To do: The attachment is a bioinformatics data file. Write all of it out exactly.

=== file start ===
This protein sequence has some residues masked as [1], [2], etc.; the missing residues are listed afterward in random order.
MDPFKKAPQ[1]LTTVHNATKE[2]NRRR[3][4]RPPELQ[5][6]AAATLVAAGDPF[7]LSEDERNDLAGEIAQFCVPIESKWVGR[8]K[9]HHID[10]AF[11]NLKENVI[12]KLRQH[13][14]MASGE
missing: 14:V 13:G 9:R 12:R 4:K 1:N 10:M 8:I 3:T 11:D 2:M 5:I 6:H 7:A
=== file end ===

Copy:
This protein sequence has some residues masked as [1], [2], etc.; the missing residues are listed afterward in random order.
MDPFKKAPQ[1]LTTVHNATKE[2]NRRR[3][4]RPPELQ[5][6]AAATLVAAGDPF[7]LSEDERNDLAGEIAQFCVPIESKWVGR[8]K[9]HHID[10]AF[11]NLKENVI[12]KLRQH[13][14]MASGE
missing: 14:V 13:G 9:R 12:R 4:K 1:N 10:M 8:I 3:T 11:D 2:M 5:I 6:H 7:A